Summer of Joy Marketplace
July 16 from 1:00 pm – 3:00 pm
Celebrate the summer season and join us for a festive marketplace featuring artwork produced by artists from the three collaborating studios of Into the Brightness: Artists from Creativity Explored, Creative Growth and NIAD. Support the studios and shop for dazzling prints, ceramics, zines, textiles, buttons, trinkets, jewelry, etc for yourself or as gifts. Artists will showcase existing work and may also create new pieces for sale inspired by the theme of summer and the joy of being together. Artist vendors include Donald Gruneisen, Donzell Lewis, Jean McElvane, Larry Randolph, Lulu Sotelo, and Gerald Wiggins. Come say hello!
This event is the joyful launch of OMCA’s new Spotlight Sundays series. Every third Sunday OMCA invites you to explore a deep dive into topics, experiences, and practices generated by California culture makers. From performances, to provocative discussions, to films, workshops, marketplaces and more, Spotlight Sundays offers opportunities to engage with the people and ideas that drive and shape California and beyond.
Oakland Museum of California (OMCA) is committed to providing programs that are accessible, welcoming, and inclusive of our community. Wheelchairs, sensory inclusive devices, and additional amenities are available for checkout on a first come, first served basis at the Ticketing Desk. To request other accommodations, like American Sign Language (ASL), Cantonese, Spanish or another language interpreter, please email [email protected] at least three weeks before the event.
Lulu Sotelo is greatly influenced by her upbringing in Mexico City. In her distinct figurative style, she creates portraits of herself, her friends, and characters from her favorite Mexican sitcom ‘El Chavo del Ocho’. With large heads, exaggerated facial features, and peg-like extremities, her characters are bright and colorful, sometimes accompanied by symbolic imagery. An admirer of fashion, Sotelo pays special attention to the clothing in her drawings, devising festive outfits from her imagination or rendering apparel true to life. In her textile practice, Sotelo combines painting, weaving, sewing, and embroidery (Lulu has invented her own embroidery knots) on clothes, and creates one-of-a-kind garments covered with her signature characters. Sotelo also makes her characters into plush dolls, complete with costumes and removable hats.
Larry Randolph works methodically, using nature books or newspapers as reference material to create intricately detailed ecosystems or original comic book strips with elaborate story lines. A devotee of classic animation, Randolph describes his own comics as “a soap opera in a cartoon comic.” He details the adventures of characters like the “Super High Power Team” and the “Wolse-Rode Family,” where Randolph creates dramatic scenes of love and politics. Whether densely colored or black and white, his gifted style of line work and shading make his figures appear animated. Randolph’s work was included in the Best American Comics of 2017. A master of multiple mediums, Randolph is also an accomplished ceramicist. His rough hand-shaped whales, doughnuts, pies, and roasted turkeys have been exhibited at art fairs and galleries internationally.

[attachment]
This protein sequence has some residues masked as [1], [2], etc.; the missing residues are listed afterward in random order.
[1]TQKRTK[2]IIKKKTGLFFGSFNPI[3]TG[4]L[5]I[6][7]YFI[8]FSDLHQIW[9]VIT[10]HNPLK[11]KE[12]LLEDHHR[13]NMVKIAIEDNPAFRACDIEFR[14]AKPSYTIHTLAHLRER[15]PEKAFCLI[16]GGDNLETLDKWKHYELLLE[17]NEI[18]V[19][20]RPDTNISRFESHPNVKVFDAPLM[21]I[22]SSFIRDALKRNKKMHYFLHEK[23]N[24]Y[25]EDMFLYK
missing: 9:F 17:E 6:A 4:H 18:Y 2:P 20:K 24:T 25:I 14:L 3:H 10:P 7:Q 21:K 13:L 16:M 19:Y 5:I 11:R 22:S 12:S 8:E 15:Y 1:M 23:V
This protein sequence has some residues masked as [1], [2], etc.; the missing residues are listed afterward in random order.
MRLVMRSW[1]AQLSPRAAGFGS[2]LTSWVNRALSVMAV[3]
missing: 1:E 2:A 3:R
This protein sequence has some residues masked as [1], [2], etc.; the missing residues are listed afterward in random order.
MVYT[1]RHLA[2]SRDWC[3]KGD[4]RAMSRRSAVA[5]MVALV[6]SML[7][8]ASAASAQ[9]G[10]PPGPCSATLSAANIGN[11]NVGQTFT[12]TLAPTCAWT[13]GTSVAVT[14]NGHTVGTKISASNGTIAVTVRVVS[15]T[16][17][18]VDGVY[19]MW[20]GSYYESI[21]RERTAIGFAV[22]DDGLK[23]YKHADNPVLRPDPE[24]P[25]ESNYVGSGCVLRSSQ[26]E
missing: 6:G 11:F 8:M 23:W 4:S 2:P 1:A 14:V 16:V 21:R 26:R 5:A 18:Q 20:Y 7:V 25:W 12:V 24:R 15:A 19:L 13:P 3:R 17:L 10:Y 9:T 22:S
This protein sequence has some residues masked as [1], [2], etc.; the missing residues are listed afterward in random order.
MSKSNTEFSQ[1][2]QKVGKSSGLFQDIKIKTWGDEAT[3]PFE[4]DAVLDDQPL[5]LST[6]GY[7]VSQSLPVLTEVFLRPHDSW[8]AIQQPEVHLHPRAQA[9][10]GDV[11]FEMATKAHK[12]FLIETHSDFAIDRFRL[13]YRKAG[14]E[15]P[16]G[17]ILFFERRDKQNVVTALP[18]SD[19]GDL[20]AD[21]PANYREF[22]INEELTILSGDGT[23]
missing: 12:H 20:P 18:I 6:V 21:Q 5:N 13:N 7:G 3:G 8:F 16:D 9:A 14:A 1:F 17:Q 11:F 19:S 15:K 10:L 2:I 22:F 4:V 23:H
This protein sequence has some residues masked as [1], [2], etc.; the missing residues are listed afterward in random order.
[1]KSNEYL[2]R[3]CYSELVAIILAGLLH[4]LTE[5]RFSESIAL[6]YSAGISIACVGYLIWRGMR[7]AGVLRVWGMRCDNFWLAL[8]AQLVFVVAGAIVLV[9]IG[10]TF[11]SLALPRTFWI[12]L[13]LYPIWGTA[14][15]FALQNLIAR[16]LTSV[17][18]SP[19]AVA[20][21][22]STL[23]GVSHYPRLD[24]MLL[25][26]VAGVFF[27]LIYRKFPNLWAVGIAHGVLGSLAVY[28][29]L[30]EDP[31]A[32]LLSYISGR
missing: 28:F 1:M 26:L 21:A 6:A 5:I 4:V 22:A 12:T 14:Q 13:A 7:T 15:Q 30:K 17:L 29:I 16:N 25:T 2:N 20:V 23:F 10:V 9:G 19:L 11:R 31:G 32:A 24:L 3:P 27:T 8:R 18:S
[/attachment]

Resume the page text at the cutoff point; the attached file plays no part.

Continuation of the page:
Prior to joining NIAD, Jean McElvane studied art and music at Contra Costa College. She also worked as an artist’s assistant. McElvane’s paintings and drawings tend toward realism, but the majority of her work is in the craft field, creating meticulously built fiber projects or using recycled found materials to build amazing objects that capture the essence of insects or creatures.
When Gerald Wiggins makes art, he is “not necessarily trying to say something to people. I’m just trying to make them happy, because there is not enough happiness.” Wiggins’ depictions of human figures, animal life, and fantastical creatures are stunningly accomplished. Working with colored pencil, marker, graphite, and watercolor, as well as with digital printmaking software, Wiggins’ drawings are uncluttered and precise and use a spare, controlled line and careful coloring to convey detail. Wiggins also creates ceramic sculptures, from frightening vampiric characters to a rotating cast of life-like city dwellers he calls “the crew.” Occasionally, key portions of a figure or natural element are left unfinished, or isolated parts are collected together in a single piece; these techniques add visual playfulness to his style. “I like the feeling of making something in your head that doesn’t exist,” Wiggins says, “to make it real.” He co-curated Shoerageous in 2014, an exhibition featuring shoes in all colors, shapes, and sizes. Learn more about Wiggins in this video, which debuted at Art Changes Lives 2017.
Donzell Lewis taught himself to knit by watching instructional videos on YouTube. From tiny bits of jewelry to yarn-bombing trees, Lewis has become a master at his craft.
Donald Gruneisen’s favorite subject matters include horror movies like Halloween, old school Universal Studios monster movies like Dracula, Frankenstein, The Wolf Man, and classic TV shows like The Munsters. Donald left CE in March of 2015 to pursue full-time employment, but returned part-time in 2018 to resume his art making practice. Donald’s inspirations have grown to include The Beatles, The Polar Express, and colorful, tie-dyed creatures. He is a big San Francisco Giants fan and a Grateful Dead enthusiast who often wears outfits celebrating these loves. Donald is a positive and peaceful presence in the studio, full of warmth and good humor. Gruneisen’s artwork is characterized by his use of geometry to segment bodies and forms, perhaps alluding to the mish-mash of parts that make up some of his favorite monsters. His movie monsters are typically depicted looking at the viewer or in profile – often inspired by movie posters and including titles in neat cursive.